THE EARLY CHRISTIANS
AND DEATH

The Romans and the early Christians are often viewed as two different groups of people. This is of course a mistake, when Christianity hit it big time it was in Rome, with the Roman people. This means Roman and Christian tradition became very much one and the same.


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Initial Problems
The Catacombs
Relics and the End of the Catacombs
Catacomb paintings

Initial Problems
In the beginning of the Christian era, people wasn’t really sure what to do with their dead. The problem was the return of the Messiah. It was common that people lost their faith after someone had died, if you were one of the chosen, such a gruesome fate shouldn’t be able to befall you. But, obviously, it did. The Christian authorities had to deal with it, and one of them was Paul, who wrote an epistle to the congregation in Thessalonike:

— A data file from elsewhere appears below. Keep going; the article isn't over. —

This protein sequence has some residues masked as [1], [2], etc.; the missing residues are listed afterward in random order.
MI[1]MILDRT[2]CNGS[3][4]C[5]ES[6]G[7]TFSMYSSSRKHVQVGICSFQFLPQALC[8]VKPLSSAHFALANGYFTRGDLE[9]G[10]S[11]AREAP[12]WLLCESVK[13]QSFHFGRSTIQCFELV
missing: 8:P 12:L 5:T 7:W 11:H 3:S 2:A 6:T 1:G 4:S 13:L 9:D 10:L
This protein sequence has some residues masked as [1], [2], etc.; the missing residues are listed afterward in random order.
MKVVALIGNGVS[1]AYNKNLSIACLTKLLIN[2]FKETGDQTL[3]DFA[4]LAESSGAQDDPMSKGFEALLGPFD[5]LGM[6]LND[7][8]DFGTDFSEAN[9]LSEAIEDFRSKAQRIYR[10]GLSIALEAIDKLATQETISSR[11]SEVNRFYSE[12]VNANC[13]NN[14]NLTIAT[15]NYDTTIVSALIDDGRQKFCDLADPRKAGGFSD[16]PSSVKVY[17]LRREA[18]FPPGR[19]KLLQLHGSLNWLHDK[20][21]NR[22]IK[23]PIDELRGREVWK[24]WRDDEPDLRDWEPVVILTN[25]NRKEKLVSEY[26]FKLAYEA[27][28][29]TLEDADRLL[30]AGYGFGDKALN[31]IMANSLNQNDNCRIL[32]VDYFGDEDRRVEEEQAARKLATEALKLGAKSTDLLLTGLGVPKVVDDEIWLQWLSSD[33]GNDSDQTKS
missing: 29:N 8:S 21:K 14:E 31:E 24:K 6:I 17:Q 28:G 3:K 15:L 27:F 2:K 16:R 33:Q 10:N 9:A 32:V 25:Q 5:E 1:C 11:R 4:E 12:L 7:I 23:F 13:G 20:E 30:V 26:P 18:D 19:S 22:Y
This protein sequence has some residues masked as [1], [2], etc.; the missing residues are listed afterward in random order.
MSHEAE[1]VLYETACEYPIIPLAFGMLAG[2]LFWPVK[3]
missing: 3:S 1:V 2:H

For this we say to you by the word of the Lord, that we who are alive and remain until the coming of the Lord will by no means precede those who are asleep [i.e. dead]. For the Lord Himself will descend from heaven with a shout, with the voice of an archangel, and with the trumpet of God. And the dead in Christ will rise first. Then we who are alive and remain shall be caught up together with them in the clouds to meet the Lord in the air. And thus we shall always be with the Lord. Therefore comfort one another with these words. (1. Thess. 4:15-18)